Even without considering the price point, we’re very impressed with the screen. It’s very bright, suitably crisp and offers decent colours.
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One of our main gripes with the Moto G5S was the same Snapdragon 430 processor but things have moved on here to the Qualcomm Snapdragon 450. It’s a 1.8GHz octa-core processor.
You’ll get 3GB of RAM and 32GB of storage unless you opt for the Amazon exclusive model which has 4/64GB for just £20 extra. Well worth it if you ask us.
That’s not to say performance is bad. Generally it seems pretty good during our hands-on time but the upgrade is a bargain.
It’s also worth noting that the G6 Plus model has a more powerful Snapdragon 630 processor and all the G6 phones have a microSD card slot so you can add 128GB more if needed.
Motorola has moved onto USB-C which is good to see and there’s still a headphones jack which we’re over the moon about. There’s reasonably good connectivity here with dual-band Wi-Fi, Bluetooh 4.2 and GPS.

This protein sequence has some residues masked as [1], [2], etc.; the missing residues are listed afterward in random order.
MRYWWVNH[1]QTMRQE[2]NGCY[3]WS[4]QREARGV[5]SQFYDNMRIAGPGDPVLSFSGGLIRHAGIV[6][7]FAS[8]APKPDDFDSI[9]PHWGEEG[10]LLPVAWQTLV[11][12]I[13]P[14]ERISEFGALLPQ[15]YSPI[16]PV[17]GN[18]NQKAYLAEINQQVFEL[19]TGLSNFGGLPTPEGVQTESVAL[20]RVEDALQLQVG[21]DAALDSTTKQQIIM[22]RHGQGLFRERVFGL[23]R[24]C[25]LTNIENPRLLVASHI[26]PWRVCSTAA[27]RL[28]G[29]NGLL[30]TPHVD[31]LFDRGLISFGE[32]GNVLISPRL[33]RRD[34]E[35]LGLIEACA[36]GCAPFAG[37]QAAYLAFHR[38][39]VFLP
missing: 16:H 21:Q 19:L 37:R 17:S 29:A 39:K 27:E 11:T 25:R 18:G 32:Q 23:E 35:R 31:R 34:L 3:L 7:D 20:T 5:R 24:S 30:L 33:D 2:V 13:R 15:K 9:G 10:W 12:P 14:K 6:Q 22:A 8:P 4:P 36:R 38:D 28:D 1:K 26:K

In terms of battery life there’s a typical 3000mAh battery and the phone has lasted very well during testing but we’ll update you once we’ve had more time with it.
The G6 does include Turbo Charge with the appropriate charger so you can get a number of hours usage from at 15 minute minute charge.
Moving onto cameras, and the Moto G6 is ones of the cheapest mid-range phones to come with a dual camera setup. The resolution might have dropped from 16- to 12Mp but there’s now a secondary 5Mp cameras.